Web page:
Is hyper-convergence more than just a hype in Australia?

The technology sector in Australia has been under pressure to become more agile both in its operations and functions to meet ever-changing demands. Complex manual processes or non-integrated infrastructure can no longer provide the power, simplicity, and speed necessary to meet the growing demands of society.

As a result, the hyper-converged infrastructure (HCI) market has grown dramatically over the last year to meet these demands. With the large number of organisations planning to adopt HCI within the next two years, this growth is accelerating at a very steep rate. HCI is also expected to be the fastest growing segment in the market, with predictions to grow from $1.5 billion in 2016 to nearly $31 billion by 2025 at a compound annual growth rate (CAGR) of 37%. This is with Cisco, Hewlett Packard Enterprise (HPE) and VMware amongst other key players.

What is hyper-convergence?

At its most basic form, a HCI platform integrates computing, storage systems, networking and virtualisation technologies under a software-based architecture. A single vendor combines the aforementioned resources and allows IT to manage all of them through a consolidated and centralised platform.

Benefits of hyper-convergence

1. Centralised systems and management

In hyperconvergence, all components — computing, storage systems, backup to disk, cloud gateway functionality, and so on — are combined in a single shared resource pool with hypervisor technology. This simple, efficient design enables IT to manage aggregated resources across individual nodes as a single federated system. Consolidating storage within the HCI platform allows organisations to consider a data protection solution that manages data protection across the entire infrastructure, rather than server by server. Resources will also be able to be better managed whilst across multiple physical data centers with a centralised interface.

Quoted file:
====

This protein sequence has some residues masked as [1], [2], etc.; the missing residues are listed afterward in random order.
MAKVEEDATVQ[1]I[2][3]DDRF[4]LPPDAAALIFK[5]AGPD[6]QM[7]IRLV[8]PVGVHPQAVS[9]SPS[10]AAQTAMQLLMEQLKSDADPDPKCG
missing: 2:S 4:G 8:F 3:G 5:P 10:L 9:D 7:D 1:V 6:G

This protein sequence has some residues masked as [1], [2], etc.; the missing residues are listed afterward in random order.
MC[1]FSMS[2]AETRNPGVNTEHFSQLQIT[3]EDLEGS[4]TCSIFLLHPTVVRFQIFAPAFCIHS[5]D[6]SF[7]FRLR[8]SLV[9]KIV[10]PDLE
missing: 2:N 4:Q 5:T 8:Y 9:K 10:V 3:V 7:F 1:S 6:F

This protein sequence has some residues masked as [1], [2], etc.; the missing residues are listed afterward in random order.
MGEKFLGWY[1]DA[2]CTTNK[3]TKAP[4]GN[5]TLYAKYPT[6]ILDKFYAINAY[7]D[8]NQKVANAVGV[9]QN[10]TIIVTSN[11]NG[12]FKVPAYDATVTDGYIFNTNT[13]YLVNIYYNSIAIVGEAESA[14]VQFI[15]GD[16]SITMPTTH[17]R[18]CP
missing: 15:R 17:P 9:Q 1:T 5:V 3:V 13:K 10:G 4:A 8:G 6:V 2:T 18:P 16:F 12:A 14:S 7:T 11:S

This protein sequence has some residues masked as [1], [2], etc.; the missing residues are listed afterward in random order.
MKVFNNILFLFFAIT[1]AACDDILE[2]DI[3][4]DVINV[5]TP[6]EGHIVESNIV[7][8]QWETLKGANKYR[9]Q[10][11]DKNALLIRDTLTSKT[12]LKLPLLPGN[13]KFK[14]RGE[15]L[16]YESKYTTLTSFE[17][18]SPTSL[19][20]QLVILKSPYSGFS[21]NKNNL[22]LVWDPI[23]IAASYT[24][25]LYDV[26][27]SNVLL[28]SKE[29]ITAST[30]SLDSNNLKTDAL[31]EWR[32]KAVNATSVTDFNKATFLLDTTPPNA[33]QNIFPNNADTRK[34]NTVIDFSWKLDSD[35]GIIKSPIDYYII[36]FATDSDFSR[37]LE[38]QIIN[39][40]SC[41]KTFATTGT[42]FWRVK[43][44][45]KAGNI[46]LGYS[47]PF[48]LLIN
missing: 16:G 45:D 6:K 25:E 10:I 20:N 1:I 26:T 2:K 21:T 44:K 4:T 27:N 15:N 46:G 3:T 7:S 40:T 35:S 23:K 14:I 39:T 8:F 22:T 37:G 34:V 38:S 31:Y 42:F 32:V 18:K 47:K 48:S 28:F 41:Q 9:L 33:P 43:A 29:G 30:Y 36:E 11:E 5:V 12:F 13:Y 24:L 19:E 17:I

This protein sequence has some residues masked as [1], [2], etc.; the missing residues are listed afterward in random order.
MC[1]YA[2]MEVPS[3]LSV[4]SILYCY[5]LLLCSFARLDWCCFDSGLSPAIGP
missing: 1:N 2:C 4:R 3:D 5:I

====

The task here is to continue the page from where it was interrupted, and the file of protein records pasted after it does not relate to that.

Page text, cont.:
Products like Cisco’s HyperFlex for instance, being a consolidated product, has low maintenance, enabling management of all resources through a single pane of glass. This is especially ideal for companies with limited IT resources.

2. Greater agility in technical operations

As businesses continue to transform, there is an even greater need for cost savings, business agility and responsiveness. As hyper-convergence requires scaling out, many organisations have the belief that this would result in excess networking and computing resources, leading to a total waste of time and space. However, the truth is that most hyper-converged platforms are now agile enough to allow different ratios of computing, storage systems and networking capacity to be scaled-out at different times, reducing any short-run costs incurred. In addition, these platforms are also quick and simple to deploy.

Organisations have been known to record as much as a 50-85% reduction in time to administer and manage hyper-converged platforms. This feature ensures an elimination of performance lag, and an enhanced consistency throughout the system.